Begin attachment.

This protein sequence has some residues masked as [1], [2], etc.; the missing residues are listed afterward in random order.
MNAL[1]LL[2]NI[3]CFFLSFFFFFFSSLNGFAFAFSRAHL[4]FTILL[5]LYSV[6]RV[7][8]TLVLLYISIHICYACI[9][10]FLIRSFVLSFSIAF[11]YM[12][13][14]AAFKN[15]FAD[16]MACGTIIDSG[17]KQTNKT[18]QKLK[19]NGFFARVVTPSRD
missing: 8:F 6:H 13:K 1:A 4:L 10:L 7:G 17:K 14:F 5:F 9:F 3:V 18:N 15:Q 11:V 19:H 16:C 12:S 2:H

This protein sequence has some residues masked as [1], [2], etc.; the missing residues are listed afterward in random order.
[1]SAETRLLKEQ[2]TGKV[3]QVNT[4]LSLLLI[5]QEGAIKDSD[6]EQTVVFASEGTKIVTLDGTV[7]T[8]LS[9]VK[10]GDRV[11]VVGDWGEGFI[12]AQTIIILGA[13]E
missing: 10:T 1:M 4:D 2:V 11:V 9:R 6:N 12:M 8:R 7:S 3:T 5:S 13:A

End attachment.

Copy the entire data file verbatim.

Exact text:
This protein sequence has some residues masked as [1], [2], etc.; the missing residues are listed afterward in random order.
MNAL[1]LL[2]NI[3]CFFLSFFFFFFSSLNGFAFAFSRAHL[4]FTILL[5]LYSV[6]RV[7][8]TLVLLYISIHICYACI[9][10]FLIRSFVLSFSIAF[11]YM[12][13][14]AAFKN[15]FAD[16]MACGTIIDSG[17]KQTNKT[18]QKLK[19]NGFFARVVTPSRD
missing: 8:F 6:H 13:K 1:A 4:L 10:L 7:G 17:K 14:F 5:F 9:F 3:V 18:N 15:Q 11:V 19:H 16:C 12:S 2:H

This protein sequence has some residues masked as [1], [2], etc.; the missing residues are listed afterward in random order.
[1]SAETRLLKEQ[2]TGKV[3]QVNT[4]LSLLLI[5]QEGAIKDSD[6]EQTVVFASEGTKIVTLDGTV[7]T[8]LS[9]VK[10]GDRV[11]VVGDWGEGFI[12]AQTIIILGA[13]E
missing: 10:T 1:M 4:D 2:V 11:V 9:R 6:N 12:M 8:R 7:S 3:T 5:S 13:A